July 2017 Nurse’s Blog

You Could Save A Life!

Each Sunday we say that called by Christ we will serve our neighbors. We not only pledge this but our church provides ways that we can easily serve others and our community through basic emergency medical care. We have two AED (automated electronic defibrillator) machines that give recorded instructions when powered on basic first aid kits. Frequently, despite equipment and education, people don’t want to help in medical emergencies! Why?

Let’s examine fears that make people shy away from helping in a medical emergency and especially in a possible cardiac emergency:

I’m unsure of my ability to help.
The solution is practice, practice, practice! Each year we provide two CPR review classes (cardiopulmonary resuscitation with the use of an AED) to remind members of what to do in a cardiac emergency and demonstrate how the AEDs work. A certification class in CPR is provided without cost biannually. First aid guidelines are regularly published and equipment is available in first aid kits. Low cost on-line courses are available such as RedCross.com and Protrainings.com, that make learning fun and give excellent information.

What if I make a mistake or hurt someone?
In a medical emergency, especially a cardiac emergency where someone is not breathing and has no pulse, they really can’t get worse. They are clinically dead! All anyone can do is buy them a little time so they might get another chance at life! Even if you bruise them or break a few ribs they have another chance to live. Trying, even with errors is not a mistake.

I don’t want to be sued if I help.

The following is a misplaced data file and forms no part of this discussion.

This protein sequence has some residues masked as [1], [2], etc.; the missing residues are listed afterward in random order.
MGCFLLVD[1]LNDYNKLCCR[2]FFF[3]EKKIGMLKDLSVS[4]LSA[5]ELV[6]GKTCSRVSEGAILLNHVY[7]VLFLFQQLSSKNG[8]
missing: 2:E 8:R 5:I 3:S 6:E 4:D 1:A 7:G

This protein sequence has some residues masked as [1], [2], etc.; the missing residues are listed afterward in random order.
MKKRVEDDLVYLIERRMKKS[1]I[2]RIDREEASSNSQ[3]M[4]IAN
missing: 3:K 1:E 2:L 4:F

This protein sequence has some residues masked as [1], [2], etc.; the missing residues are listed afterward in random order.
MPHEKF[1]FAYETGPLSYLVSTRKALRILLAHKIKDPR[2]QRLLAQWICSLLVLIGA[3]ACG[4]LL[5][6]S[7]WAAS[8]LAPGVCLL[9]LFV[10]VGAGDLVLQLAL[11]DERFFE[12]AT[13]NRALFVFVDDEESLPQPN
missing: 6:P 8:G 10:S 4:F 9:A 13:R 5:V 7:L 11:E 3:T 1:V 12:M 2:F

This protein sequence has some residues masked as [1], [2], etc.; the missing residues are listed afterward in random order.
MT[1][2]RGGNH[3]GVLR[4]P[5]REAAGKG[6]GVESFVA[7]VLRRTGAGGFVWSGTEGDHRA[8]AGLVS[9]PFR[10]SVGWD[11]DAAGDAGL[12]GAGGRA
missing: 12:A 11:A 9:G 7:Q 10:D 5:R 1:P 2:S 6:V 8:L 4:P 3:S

In 1985 the Good Samaritan Act was adopted. If you don’t mean to hurt someone and you are not paid to help or go beyond training you receive, you are immune to suits. When trying to help in an emergency, you are protected

I might touch blood or body fluids, is that safe?
Gloves and barrier masks are in all first aid kits in church. Even when you don’t have personal protection available, Compression only CPR for adults started in the first few minutes has been shown to be as effective as chest compressions with rescue breathing!

I think the scene is too dangerous.
STOP, don’t make yourself a second victim. Secure the scene if you are able and then help. Electrical cords, flooding or fires, or unstopped traffic are examples.

Pat Woerheide, RN

Review and Practice CPR Aug. 6

Anyone interested in CPR with an AED demonstration (cardiopulmonary resuscitation with an automated electronic defibrillator) or previously certified in CPR is invited to attend this review and practice session. It will be held after the last service (about 11:00 a.m.) on August 6 in Creighton Hall (lower level of building).